More to the point, the New England Journal Of Medicine’s reading and explaining of the Pfizer study puts things much more clearly … and pulls back the curtain a bit and lets US see the truth behind all of the gobbledygook … which is that 162 people (8/10%) of the 20,000+ folks given the placebo actually came down with the Fauci flu (even some folks WITH the vaccine came down with it) … and of those on the placebo who came down with the Fauci flu, an infinitesimally small percentage actually were sick enough to require hospitalization (numerous comorbidities).

    Ummn, yes? We’ve been discussing these exact numbers, which are in no way a secret, here on iSteve for some time. Old numbers now, Pfizer submitted its FDA Emergency Use Authorization (EUA) application on November 20th, they now have almost a month’s more data, in a period where a lot more people are coming down with COVID-19. Another three months maybe and they might be ready to try for full FDA licensure, although unusually based on that EUA tens of millions will get dosed in Phase IV “post-marketing,” and there will be tremendously more data than a mere Phase III trial can produce.

    Moderna’s numbers are more interesting, they are said to have enrolled a lot more elderly, and had 30 serious cases as of their November 30th EUA application, all on the placebo “arm” of their Phase III study. As I recall, the FDA was initially saying that for trials of this size, around 32 or so cases are where you just begin to get statistical significance.

  228. @Steve Sailer
    @Chrisnonymous

    Right, the Establishment's response was all over the map. There was no Master Plan. They had no clue what to do.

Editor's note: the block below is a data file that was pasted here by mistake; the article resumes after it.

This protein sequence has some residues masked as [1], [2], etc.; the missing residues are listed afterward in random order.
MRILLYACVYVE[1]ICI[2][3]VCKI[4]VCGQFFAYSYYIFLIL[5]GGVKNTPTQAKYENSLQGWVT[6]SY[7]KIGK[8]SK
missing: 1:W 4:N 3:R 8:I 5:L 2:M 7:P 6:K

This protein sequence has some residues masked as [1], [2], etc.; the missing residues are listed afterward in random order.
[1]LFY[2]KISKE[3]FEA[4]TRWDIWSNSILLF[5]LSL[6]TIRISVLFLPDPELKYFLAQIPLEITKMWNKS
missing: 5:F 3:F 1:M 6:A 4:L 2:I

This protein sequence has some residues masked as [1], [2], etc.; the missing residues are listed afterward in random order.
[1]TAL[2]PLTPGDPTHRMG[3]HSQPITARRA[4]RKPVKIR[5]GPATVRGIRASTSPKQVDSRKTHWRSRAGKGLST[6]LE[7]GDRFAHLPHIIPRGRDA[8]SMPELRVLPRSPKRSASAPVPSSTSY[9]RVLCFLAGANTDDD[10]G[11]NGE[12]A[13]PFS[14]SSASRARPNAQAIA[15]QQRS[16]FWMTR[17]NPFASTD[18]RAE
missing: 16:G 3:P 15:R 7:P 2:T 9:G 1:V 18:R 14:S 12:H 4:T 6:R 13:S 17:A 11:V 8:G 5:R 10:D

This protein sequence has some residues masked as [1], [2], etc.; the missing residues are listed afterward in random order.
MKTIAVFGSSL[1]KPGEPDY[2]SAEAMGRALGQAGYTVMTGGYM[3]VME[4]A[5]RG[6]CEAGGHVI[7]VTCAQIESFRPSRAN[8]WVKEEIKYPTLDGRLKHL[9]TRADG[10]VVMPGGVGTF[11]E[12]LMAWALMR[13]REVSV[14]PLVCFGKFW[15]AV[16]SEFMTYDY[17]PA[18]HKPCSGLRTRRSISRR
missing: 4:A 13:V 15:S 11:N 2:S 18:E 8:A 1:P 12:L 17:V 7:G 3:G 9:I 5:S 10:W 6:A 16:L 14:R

Replies: @Pat Hannagan, @utu

    That’s a basic misunderstanding of “conspiracy theory” or what constitutes a conspiracy.

    This is an open conspiracy where media and politicians are watching for instructions from world bodies as to what the response should be. It’s not a well oiled machine with everyone up to speed on every minute detail.

    Think of it like an enterprise level project where there are multiple teams each working on their own specific part of an overall implementation, like the completion of an ocean liner for example. Those at the top of the cruise line have their plans, goals and agendas and put their projects into motion but each sub-contractor is not engaged knowing the ultimate goal other than their own part of the project and that’s all they need and want to know.

    Think about how all western governments send their politicians and bureaucrats every year to all sort of international conferences where policy responses are promulgated. And no Western government acts in their own strictly national interest – national interest in the pre world war II sense of the term.

    It’s all being played out in the open: https://www.weforum.org/great-reset

    https://off-guardian.org/2020/10/12/klaus-schwab-his-great-fascist-reset/

    • Thanks: Mike Tre
    • Replies: @J.Ross
    @Pat Hannagan

    Steve probably hasn't seen that one WEF slide with the smiling Semite and the words "you'll own nothing, and you'll be happy."

  229. This assumes, of course, that the Corona Virus hysteria was not merely yet another symptom, but the actual problem.

    Given Black Bullshit Matters, The Gender-creative Child,, Trump derangement, Antifa, and the wholesale self-policing of our media, I’ m skeptical.

    Make the Corona Virus go away, and we’ll just invent something else. We’ve collectively lost our minds.

  230. @Dutch Boy
    @MB

    Pharma's liability has already been waived:
    " If you are injured by a pandemic vaccine, you cannot sue any of the parties involved in getting the vaccine to you. Within one year of vaccination, you would have to file a claim with the Countermeasures Injury Compensation Program (CICP), run by the Department of Health and Human Services, which is also sponsoring the COVID-19 vaccination program
    The maximum CICP payout is $250,000 per person; however, you’d have to exhaust your private insurance policy first. CICP will only pay the difference between what your insurance covers and the total CICP payout amount established for your case."
    https://articles.mercola.com/sites/articles/archive/2020/12/14/covid-19-vaccine-cicp.aspx

    Replies: @That Would Be Telling